The Future: Fashion Retail
Garment retail is already changing dramatically. Big malls are struggling, but brick and mortar clothing stores may not be completely obsolete. Some pain points have arisen in the new delivery model, that could, and seems to be, driving the establishment of a new type of store.
Smaller, efficient, convenient, AND without any stock to buy. Nordstrom’s has just opened its first store with this concept. https://www.npr.org/sections/thetwo-way/2017/09/11/550119193/nordstrom-tries-out-a-new-store-that-doesn-t-stock-clothes
Distribution Pain Points: Amazon, and especially smaller distributors or delivery-oriented on-line retailers, are suffering from several points of pain
No Relationship: People like to deal with people. They often return to the same bar or restaurant, because they like the people who work there. The fare is comparable. Customer acquisition costs are often extremely high. Maintaining a customer once you have them, is every bit as important. On-line stores struggle to build loyal personal relationships with their customers. One false move and they’re lost.
Restocking: The garment, once delivered, simply does not look the same as it does on one’s computer screen. The buyer is generally not sure of her size in a designer’s fashions. So, she orders multiple versions of the blouse, and returns the rest, causing lost perceived sales, restocking costs, and extra shipping fees, often borne by the on-line retailer.
Lost Packages: Packages, often enough, never reach their buyer intact. They may be stolen, rained on, kicked into the bushes, etc. These have to replaced, often at the retailers cost, or, at a minimum, significant loss of good-will. Remember, there is no human interaction. The issue has become big enough that Amazon is taking pictures of your front porch. http://www.ksdk.com/article/news/nation-world/why-amazon-started-sending-you-pictures-of-your-front-porch/507-524083368?utm_campaign=trueAnthem:+Trending+Content&utm_content=5a9729ea4b73850007d2b63c&utm_medium=trueAnthem&utm_source=twitter
Current Store’s Pain Points: Existing brick & mortar stores deal with:
High occupancy costs – to hold all of what the store has traditionally carried, it must rent a great deal of space at a rather high cost.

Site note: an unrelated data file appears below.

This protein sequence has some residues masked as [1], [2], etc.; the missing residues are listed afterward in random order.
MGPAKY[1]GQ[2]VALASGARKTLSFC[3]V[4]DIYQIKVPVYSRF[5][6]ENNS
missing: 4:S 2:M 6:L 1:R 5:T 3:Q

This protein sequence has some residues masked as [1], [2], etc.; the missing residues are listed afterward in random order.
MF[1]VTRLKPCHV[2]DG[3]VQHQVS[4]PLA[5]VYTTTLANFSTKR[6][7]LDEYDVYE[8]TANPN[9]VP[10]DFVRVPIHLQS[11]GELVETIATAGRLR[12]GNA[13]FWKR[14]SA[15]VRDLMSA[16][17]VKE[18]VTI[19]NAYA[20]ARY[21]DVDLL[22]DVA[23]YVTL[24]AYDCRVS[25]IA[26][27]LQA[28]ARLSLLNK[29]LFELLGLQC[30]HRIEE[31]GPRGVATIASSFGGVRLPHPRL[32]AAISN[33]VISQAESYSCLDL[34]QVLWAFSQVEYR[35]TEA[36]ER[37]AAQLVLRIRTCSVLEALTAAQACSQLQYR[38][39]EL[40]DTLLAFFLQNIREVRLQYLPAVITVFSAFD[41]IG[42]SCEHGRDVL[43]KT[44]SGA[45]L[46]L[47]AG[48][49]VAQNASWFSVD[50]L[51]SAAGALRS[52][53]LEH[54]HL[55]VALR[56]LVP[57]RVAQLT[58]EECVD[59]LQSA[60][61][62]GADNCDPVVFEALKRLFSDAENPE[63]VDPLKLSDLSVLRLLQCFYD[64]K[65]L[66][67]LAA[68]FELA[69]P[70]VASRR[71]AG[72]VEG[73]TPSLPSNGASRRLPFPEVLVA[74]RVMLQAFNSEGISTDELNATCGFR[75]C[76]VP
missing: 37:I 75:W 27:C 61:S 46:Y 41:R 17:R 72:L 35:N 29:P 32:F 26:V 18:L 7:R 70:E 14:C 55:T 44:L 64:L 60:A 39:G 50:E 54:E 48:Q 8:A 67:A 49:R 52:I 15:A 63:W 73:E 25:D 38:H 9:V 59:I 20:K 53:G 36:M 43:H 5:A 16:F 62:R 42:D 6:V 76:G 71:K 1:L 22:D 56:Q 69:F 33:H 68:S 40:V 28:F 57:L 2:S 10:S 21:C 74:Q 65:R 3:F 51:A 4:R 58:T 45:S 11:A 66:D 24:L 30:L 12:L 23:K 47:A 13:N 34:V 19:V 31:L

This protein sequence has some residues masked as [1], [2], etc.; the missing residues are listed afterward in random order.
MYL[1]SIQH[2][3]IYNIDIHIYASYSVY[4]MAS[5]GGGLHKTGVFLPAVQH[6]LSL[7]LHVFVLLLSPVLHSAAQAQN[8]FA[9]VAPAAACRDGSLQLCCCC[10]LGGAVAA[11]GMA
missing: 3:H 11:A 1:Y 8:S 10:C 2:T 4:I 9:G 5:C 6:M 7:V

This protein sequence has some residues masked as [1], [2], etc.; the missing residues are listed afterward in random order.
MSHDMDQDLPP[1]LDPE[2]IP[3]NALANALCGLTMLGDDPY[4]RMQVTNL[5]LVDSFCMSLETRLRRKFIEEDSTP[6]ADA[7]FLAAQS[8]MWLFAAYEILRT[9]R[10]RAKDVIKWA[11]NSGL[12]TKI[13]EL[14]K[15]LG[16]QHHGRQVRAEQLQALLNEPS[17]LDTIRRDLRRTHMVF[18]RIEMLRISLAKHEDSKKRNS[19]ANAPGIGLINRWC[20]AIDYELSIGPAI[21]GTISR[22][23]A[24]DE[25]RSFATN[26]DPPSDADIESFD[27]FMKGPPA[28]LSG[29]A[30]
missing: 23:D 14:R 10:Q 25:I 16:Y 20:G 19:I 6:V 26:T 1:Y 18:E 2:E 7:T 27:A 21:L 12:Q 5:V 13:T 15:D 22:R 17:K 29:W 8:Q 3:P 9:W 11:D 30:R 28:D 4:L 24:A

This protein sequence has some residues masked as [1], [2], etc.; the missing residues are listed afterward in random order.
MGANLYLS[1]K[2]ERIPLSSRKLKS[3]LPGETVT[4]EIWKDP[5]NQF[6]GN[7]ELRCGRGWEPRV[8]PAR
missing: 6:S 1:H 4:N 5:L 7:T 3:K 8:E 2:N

High inventory costs – to provide all of its shoppers what they need, when they are at the store, they have to carry large inventories.
Slower inventory turns – As more and more people shop on-line, often after trying on a few items at the store, the inventory in the store turns slowly and has to be sold at dramatic sale prices to be moved.
Taxing Authorities: States, Counties and Cities want their sales taxes.
Taxing On-line Sales: They are working diligently to figure out how to get their money from companies that deliver into their areas.
Paying Taxes on On-line Sales: This is a major pain point for distributors as they try to keep track of the myriad entities trying to tax their sales, which may amount to only a few garments in any one city.
The Solution: Smaller brick & mortar retail stores, located in targeted neighborhoods, that carry only one of everything that would normally be in the store. Nothing can be purchased and taken from inventory. It is all there for show, fit and feel. One blouse in each size, each size representing a different color. A shopper can determine whether she is a 6 or and 8 in this garment, and whether the blue or green looks best.
She then purchases the chosen item through an app on her phone or at a kiosk at the store. The app identifies what store she is in or was last in, and credits that store with the sale.
Advantages: With distribution centers located in low cost areas, near several metro areas, garments can be delivered quickly. Same day, next morning, etc., could all be options, at an appropriate cost. Delivery would be to the store to be either picked up, or delivered directly to the buyer when and to where the local store can verify she will be available to receive it.
Dramatically reduced costs associated with returns, restocking and the like. Guaranteed receipt by the buyer of the product, in good condition, when she needs it. Much lower occupancy and inventory costs. And, taxing authorities get their money, because the stores are easily identifiable, reducing the need for layers of complex taxes that are difficult to collect, track or pay.
Taxes are paid at the store level. Everybody’s happy.
This has already begun. In addition to Nordstrom’s, Bonobos, an on-line men’s clothier, has begun opening its brick & mortar stores. Men have long purchased their higher-end fashions from vendors who take their measurements, show them options and then deliver the clothing later, like Tom James, which existed well before the retail internet.
It may take several years, but retail is changing. Plan for it.